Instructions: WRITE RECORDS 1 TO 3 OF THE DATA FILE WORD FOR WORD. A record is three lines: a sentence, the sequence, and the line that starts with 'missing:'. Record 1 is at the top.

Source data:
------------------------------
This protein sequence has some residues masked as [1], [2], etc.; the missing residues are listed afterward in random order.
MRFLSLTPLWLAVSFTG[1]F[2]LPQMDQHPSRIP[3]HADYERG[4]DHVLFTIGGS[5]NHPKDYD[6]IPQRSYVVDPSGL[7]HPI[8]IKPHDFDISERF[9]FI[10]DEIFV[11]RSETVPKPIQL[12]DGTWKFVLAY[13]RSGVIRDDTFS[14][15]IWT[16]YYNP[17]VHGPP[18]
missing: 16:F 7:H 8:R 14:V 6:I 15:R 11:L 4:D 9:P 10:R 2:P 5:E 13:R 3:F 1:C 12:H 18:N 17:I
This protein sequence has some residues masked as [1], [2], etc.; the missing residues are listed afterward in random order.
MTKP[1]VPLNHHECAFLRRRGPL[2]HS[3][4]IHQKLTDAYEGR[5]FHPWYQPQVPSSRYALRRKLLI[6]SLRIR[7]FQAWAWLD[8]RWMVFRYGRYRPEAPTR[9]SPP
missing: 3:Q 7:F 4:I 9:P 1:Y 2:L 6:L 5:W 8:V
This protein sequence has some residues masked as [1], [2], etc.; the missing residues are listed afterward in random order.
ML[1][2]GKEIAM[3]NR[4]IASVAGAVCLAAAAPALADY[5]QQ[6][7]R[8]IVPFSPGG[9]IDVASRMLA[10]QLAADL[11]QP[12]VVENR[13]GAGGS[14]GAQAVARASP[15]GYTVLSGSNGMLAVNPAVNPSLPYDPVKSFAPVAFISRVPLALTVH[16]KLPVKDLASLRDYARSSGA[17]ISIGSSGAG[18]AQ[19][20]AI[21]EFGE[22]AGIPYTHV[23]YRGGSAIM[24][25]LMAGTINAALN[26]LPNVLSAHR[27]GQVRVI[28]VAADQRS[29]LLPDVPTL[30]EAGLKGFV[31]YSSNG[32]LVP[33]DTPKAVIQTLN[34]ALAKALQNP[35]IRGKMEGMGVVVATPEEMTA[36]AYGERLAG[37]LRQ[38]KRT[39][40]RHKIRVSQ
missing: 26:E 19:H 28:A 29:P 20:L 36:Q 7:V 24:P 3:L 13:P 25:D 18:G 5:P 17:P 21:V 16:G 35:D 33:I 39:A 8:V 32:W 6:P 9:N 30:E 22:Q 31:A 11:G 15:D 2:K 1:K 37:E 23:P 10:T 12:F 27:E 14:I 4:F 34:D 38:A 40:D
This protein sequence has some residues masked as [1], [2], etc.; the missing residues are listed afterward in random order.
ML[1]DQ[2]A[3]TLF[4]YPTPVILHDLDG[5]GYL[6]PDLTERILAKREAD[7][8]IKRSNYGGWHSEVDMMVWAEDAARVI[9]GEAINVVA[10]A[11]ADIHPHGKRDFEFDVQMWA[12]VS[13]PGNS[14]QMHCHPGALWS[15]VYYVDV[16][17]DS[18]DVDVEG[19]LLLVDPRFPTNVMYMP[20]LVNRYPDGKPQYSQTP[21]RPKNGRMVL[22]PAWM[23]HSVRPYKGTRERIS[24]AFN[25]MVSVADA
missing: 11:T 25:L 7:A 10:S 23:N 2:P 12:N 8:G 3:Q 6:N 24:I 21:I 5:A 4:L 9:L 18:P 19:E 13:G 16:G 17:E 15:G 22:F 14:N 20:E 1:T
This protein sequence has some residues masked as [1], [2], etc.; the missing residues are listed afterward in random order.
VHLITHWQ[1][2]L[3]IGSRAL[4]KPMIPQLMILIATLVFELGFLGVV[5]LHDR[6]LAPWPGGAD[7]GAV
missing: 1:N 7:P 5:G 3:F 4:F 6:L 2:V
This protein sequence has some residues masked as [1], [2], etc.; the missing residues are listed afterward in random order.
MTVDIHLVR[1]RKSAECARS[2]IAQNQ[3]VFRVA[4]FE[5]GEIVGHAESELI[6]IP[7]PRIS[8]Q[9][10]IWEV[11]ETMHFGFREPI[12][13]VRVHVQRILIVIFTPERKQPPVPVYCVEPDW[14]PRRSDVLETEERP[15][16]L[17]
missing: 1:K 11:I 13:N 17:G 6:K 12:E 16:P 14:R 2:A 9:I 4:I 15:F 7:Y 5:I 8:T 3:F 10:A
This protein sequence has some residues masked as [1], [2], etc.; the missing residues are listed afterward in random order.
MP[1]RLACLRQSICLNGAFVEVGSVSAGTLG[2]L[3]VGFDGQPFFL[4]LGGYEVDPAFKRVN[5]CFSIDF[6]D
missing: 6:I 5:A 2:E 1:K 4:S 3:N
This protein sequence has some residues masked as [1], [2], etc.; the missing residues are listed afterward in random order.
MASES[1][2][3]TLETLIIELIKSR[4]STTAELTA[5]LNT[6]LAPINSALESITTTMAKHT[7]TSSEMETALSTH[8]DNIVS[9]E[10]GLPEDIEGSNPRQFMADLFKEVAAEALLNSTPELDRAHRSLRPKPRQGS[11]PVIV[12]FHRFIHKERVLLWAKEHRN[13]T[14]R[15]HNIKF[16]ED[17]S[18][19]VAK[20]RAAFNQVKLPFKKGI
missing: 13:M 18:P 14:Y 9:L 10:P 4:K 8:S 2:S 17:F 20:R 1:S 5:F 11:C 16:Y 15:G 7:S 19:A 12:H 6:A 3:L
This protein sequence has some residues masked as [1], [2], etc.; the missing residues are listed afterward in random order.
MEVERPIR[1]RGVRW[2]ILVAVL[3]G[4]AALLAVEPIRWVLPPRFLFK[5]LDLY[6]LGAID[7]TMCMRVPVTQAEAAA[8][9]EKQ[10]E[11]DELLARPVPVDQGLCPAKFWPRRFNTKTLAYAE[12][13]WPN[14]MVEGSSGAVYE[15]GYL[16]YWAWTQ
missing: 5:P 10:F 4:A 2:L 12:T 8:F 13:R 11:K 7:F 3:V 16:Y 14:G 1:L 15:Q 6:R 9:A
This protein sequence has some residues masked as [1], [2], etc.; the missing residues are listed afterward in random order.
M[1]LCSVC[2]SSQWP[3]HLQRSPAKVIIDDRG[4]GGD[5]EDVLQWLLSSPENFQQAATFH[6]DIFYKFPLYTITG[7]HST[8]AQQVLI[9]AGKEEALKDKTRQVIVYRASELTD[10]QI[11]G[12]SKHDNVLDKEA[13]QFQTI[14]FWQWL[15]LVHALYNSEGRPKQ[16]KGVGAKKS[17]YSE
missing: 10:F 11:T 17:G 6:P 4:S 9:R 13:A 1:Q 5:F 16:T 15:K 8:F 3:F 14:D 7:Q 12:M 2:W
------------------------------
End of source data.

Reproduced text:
This protein sequence has some residues masked as [1], [2], etc.; the missing residues are listed afterward in random order.
MRFLSLTPLWLAVSFTG[1]F[2]LPQMDQHPSRIP[3]HADYERG[4]DHVLFTIGGS[5]NHPKDYD[6]IPQRSYVVDPSGL[7]HPI[8]IKPHDFDISERF[9]FI[10]DEIFV[11]RSETVPKPIQL[12]DGTWKFVLAY[13]RSGVIRDDTFS[14][15]IWT[16]YYNP[17]VHGPP[18]
missing: 16:F 7:H 8:R 14:V 6:I 15:R 11:L 4:D 9:P 10:R 2:P 5:E 13:R 3:F 1:C 12:H 18:N 17:I
This protein sequence has some residues masked as [1], [2], etc.; the missing residues are listed afterward in random order.
MTKP[1]VPLNHHECAFLRRRGPL[2]HS[3][4]IHQKLTDAYEGR[5]FHPWYQPQVPSSRYALRRKLLI[6]SLRIR[7]FQAWAWLD[8]RWMVFRYGRYRPEAPTR[9]SPP
missing: 3:Q 7:F 4:I 9:P 1:Y 2:L 6:L 5:W 8:V
This protein sequence has some residues masked as [1], [2], etc.; the missing residues are listed afterward in random order.
ML[1][2]GKEIAM[3]NR[4]IASVAGAVCLAAAAPALADY[5]QQ[6][7]R[8]IVPFSPGG[9]IDVASRMLA[10]QLAADL[11]QP[12]VVENR[13]GAGGS[14]GAQAVARASP[15]GYTVLSGSNGMLAVNPAVNPSLPYDPVKSFAPVAFISRVPLALTVH[16]KLPVKDLASLRDYARSSGA[17]ISIGSSGAG[18]AQ[19][20]AI[21]EFGE[22]AGIPYTHV[23]YRGGSAIM[24][25]LMAGTINAALN[26]LPNVLSAHR[27]GQVRVI[28]VAADQRS[29]LLPDVPTL[30]EAGLKGFV[31]YSSNG[32]LVP[33]DTPKAVIQTLN[34]ALAKALQNP[35]IRGKMEGMGVVVATPEEMTA[36]AYGERLAG[37]LRQ[38]KRT[39][40]RHKIRVSQ
missing: 26:E 19:H 28:A 29:P 20:L 36:Q 7:V 24:P 3:L 13:P 25:D 18:G 5:P 17:P 21:V 16:G 35:D 33:I 39:A 8:V 32:W 6:P 9:N 30:E 22:Q 31:A 11:G 15:D 2:K 1:K 37:E 23:P 10:T 12:F 27:E 14:I 4:F 34:D 38:A 40:D